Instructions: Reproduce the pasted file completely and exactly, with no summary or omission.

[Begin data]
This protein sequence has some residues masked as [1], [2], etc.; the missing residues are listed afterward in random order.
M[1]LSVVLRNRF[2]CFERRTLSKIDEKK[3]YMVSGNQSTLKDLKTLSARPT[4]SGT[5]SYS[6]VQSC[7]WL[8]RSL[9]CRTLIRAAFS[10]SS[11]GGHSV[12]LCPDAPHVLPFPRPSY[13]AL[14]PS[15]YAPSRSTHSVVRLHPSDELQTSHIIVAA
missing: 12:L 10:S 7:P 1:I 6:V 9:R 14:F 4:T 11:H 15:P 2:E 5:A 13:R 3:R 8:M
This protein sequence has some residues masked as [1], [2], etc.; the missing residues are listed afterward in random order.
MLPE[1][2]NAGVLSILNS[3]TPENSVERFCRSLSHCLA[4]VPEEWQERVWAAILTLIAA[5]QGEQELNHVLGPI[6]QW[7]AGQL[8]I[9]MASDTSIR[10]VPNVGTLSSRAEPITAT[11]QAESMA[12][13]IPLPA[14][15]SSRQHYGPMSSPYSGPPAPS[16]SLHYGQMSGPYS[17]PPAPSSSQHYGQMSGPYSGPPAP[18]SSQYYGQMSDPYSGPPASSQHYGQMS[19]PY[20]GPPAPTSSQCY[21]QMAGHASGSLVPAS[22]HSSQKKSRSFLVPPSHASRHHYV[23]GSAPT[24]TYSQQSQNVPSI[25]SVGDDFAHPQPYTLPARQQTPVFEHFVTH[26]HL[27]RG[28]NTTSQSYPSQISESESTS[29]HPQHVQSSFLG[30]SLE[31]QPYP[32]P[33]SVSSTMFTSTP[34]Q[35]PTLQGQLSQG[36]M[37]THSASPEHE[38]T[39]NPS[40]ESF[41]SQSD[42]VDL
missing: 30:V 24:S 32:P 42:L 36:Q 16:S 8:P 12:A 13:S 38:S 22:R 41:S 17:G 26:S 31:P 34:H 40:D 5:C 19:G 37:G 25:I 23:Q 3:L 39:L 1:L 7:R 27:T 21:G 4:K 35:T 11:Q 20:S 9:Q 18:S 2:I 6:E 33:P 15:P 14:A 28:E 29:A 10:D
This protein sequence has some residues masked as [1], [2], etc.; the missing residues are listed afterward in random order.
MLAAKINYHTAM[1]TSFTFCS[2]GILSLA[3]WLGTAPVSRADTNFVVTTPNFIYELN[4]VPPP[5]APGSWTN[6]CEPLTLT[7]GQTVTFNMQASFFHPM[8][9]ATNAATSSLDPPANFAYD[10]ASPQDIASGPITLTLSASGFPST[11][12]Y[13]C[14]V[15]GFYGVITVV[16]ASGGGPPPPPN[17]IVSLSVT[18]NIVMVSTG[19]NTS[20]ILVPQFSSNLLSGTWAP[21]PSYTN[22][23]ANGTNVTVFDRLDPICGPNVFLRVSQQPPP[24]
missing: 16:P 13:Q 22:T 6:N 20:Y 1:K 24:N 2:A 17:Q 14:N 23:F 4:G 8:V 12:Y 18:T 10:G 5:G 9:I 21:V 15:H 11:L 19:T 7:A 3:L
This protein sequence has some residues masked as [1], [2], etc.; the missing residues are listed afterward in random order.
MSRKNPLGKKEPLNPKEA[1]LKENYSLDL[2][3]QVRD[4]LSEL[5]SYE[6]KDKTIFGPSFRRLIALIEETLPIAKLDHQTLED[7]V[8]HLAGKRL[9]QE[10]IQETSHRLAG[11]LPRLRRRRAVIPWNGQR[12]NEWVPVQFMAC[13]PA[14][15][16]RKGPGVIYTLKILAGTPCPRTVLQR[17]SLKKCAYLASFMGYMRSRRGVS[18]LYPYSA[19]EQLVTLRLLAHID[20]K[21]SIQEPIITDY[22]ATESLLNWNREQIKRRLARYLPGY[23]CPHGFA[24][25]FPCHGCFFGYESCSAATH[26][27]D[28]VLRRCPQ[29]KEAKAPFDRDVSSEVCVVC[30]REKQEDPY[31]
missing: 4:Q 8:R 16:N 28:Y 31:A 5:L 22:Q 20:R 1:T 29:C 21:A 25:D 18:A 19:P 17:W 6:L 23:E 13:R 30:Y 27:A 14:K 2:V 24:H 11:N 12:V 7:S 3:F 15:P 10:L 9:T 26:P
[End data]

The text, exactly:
This protein sequence has some residues masked as [1], [2], etc.; the missing residues are listed afterward in random order.
M[1]LSVVLRNRF[2]CFERRTLSKIDEKK[3]YMVSGNQSTLKDLKTLSARPT[4]SGT[5]SYS[6]VQSC[7]WL[8]RSL[9]CRTLIRAAFS[10]SS[11]GGHSV[12]LCPDAPHVLPFPRPSY[13]AL[14]PS[15]YAPSRSTHSVVRLHPSDELQTSHIIVAA
missing: 12:L 10:S 7:P 1:I 6:V 9:R 14:F 4:T 11:H 15:P 2:E 5:A 13:R 3:R 8:M
This protein sequence has some residues masked as [1], [2], etc.; the missing residues are listed afterward in random order.
MLPE[1][2]NAGVLSILNS[3]TPENSVERFCRSLSHCLA[4]VPEEWQERVWAAILTLIAA[5]QGEQELNHVLGPI[6]QW[7]AGQL[8]I[9]MASDTSIR[10]VPNVGTLSSRAEPITAT[11]QAESMA[12][13]IPLPA[14][15]SSRQHYGPMSSPYSGPPAPS[16]SLHYGQMSGPYS[17]PPAPSSSQHYGQMSGPYSGPPAP[18]SSQYYGQMSDPYSGPPASSQHYGQMS[19]PY[20]GPPAPTSSQCY[21]QMAGHASGSLVPAS[22]HSSQKKSRSFLVPPSHASRHHYV[23]GSAPT[24]TYSQQSQNVPSI[25]SVGDDFAHPQPYTLPARQQTPVFEHFVTH[26]HL[27]RG[28]NTTSQSYPSQISESESTS[29]HPQHVQSSFLG[30]SLE[31]QPYP[32]P[33]SVSSTMFTSTP[34]Q[35]PTLQGQLSQG[36]M[37]THSASPEHE[38]T[39]NPS[40]ESF[41]SQSD[42]VDL
missing: 30:V 24:S 32:P 42:L 36:Q 16:S 8:P 12:A 13:S 38:S 22:R 41:S 17:G 26:S 31:P 34:H 40:D 5:C 19:G 37:G 25:I 23:Q 3:L 39:L 1:L 7:R 27:T 21:G 4:K 35:T 11:Q 20:S 9:Q 18:S 2:I 6:E 33:P 15:P 14:A 28:E 29:A 10:D
This protein sequence has some residues masked as [1], [2], etc.; the missing residues are listed afterward in random order.
MLAAKINYHTAM[1]TSFTFCS[2]GILSLA[3]WLGTAPVSRADTNFVVTTPNFIYELN[4]VPPP[5]APGSWTN[6]CEPLTLT[7]GQTVTFNMQASFFHPM[8][9]ATNAATSSLDPPANFAYD[10]ASPQDIASGPITLTLSASGFPST[11][12]Y[13]C[14]V[15]GFYGVITVV[16]ASGGGPPPPPN[17]IVSLSVT[18]NIVMVSTG[19]NTS[20]ILVPQFSSNLLSGTWAP[21]PSYTN[22][23]ANGTNVTVFDRLDPICGPNVFLRVSQQPPP[24]
missing: 16:P 13:Q 22:T 6:N 20:Y 1:K 24:N 2:A 17:Q 14:N 23:F 4:G 8:V 12:Y 18:T 10:G 5:G 9:I 21:V 15:H 11:L 19:T 7:A 3:L
This protein sequence has some residues masked as [1], [2], etc.; the missing residues are listed afterward in random order.
MSRKNPLGKKEPLNPKEA[1]LKENYSLDL[2][3]QVRD[4]LSEL[5]SYE[6]KDKTIFGPSFRRLIALIEETLPIAKLDHQTLED[7]V[8]HLAGKRL[9]QE[10]IQETSHRLAG[11]LPRLRRRRAVIPWNGQR[12]NEWVPVQFMAC[13]PA[14][15][16]RKGPGVIYTLKILAGTPCPRTVLQR[17]SLKKCAYLASFMGYMRSRRGVS[18]LYPYSA[19]EQLVTLRLLAHID[20]K[21]SIQEPIITDY[22]ATESLLNWNREQIKRRLARYLPGY[23]CPHGFA[24][25]FPCHGCFFGYESCSAATH[26][27]D[28]VLRRCPQ[29]KEAKAPFDRDVSSEVCVVC[30]REKQEDPY[31]
missing: 4:Q 8:R 16:N 28:Y 31:A 5:L 22:Q 20:R 1:T 29:C 21:A 25:D 18:A 19:P 17:W 6:L 23:E 13:R 30:Y 27:A 14:K 2:V 24:H 11:N 12:V 7:S 3:F 15:P 10:L 9:T 26:P